Meal kit company HelloFresh has seen a significant lift in the volume of orders as it expands its share of the New Zealand market and doubles its menu.
HelloFresh launched in New Zealand in late 2018 with a meal-kit model that delivers fresh ingredients and recipe cards to thousands of customers’ front doors weekly.
Local growers and food suppliers from around the country are also benefiting from the company’s increasing market share and are now shipping more than 150 tonnes of fresh produce each week to the company’s Auckland distribution centre where the meal kits are manufactured.
The company is currently increasing the number of meal options available to customers and now offers more than twice as many recipes on the menu each week – as well as a new range of sides, desserts and lunch options. A consumer healthcare trend towards online food shopping and nationwide expansion of their distribution network is also seeing their demand rise with their meal kits now accessible to over 84% of the population, up from 72% last year.
In the fourth quarter of 2020, HelloFresh NZ grew its revenue by 143% year-on-year, reaching over $51.8 million for the period. The company’s local workforce has almost tripled its number of New Zealand employees in the past year.
Tom Rutledge, HelloFresh NZ CEO says the company distributes over half a billion meal kits to households around the world annually and New Zealand is one of their fastest growing markets.
He says the COVID pandemic has led to the increased trial of their meal kits as customers look to alternatives to visiting the supermarket.
“The lockdowns drove an increase in sales as people turned to meal kits as a way of minimising the need to leave home for groceries. As well as providing food we offer a welcome distraction and a sense of occasion to dinner. Having provided these positive experiences to a broader audience is a great foundation which will help sustain our increased market share now that more meals continue to be taken at home,” says Rutledge.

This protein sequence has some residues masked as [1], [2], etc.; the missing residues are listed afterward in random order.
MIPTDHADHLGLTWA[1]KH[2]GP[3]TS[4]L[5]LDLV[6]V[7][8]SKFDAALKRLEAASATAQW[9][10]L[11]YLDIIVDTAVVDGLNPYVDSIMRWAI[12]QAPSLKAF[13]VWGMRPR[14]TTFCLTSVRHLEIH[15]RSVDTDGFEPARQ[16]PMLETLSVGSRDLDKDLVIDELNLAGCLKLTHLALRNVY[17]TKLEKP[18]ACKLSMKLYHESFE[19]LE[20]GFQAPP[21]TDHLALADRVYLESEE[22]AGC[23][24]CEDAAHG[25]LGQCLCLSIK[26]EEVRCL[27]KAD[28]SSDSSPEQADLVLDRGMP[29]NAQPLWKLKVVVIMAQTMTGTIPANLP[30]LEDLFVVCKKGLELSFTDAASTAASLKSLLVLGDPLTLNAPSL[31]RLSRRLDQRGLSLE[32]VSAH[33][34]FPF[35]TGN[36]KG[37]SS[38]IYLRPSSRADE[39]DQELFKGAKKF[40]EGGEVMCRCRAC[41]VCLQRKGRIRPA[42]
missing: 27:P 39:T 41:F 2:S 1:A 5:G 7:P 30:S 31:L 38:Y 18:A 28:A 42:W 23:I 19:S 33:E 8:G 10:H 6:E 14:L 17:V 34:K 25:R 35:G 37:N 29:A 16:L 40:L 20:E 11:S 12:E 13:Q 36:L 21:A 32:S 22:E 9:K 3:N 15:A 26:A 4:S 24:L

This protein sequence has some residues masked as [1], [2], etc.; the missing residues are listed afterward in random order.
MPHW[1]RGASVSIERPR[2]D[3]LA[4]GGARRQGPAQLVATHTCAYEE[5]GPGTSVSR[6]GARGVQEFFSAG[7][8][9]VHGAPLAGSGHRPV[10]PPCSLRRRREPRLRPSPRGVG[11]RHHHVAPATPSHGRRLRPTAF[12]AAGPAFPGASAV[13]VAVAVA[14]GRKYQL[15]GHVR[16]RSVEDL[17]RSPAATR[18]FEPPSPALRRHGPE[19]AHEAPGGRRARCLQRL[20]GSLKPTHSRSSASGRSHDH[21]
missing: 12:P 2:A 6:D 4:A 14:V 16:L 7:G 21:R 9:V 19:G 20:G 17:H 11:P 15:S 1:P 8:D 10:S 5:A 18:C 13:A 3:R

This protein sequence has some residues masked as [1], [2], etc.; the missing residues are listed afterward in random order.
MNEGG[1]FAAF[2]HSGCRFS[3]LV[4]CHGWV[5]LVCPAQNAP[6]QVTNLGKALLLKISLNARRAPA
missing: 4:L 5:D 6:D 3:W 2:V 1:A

Over the past two years, the company has worked with dozens of meat, dairy and produce suppliers who as a result of the relationship have seen demand for their product grow by as much as 120% over the past six months, and for many HelloFresh is now their largest customer and has filled a gap left by a challenging export market.
The volume of product includes nearly 2 million kg of chicken, beef and lamb, 5 million potatoes, 3 million onions and 150,000 litres of yoghurt.
James Massey, managing director of Botany Group, which produces Greek yoghurt, sour cream and other dairy products in Canterbury, says an increasing proportion of their business is now dedicated to meeting the demand from HelloFresh.
“Our supply volumes to HelloFresh have grown exponentially over the past year which has seen us expand capacity and add on more production shifts to accommodate their orders.
“The consistency of order volumes in this channel has also allowed us to invest in new specialised equipment which also provides new capability to grow into other markets,” he says.
Rutledge says maintaining strong local supply networks has been an integral part of the company’s success over the past two years.
“We take pride in offering Kiwis a very diverse range of HelloFresh meals and our local supply chains are a fundamental part of the appeal of our product. We know that our customers value the flexibility of our offering and the opportunity to have a direct impact on the recipes,” says Rutledge.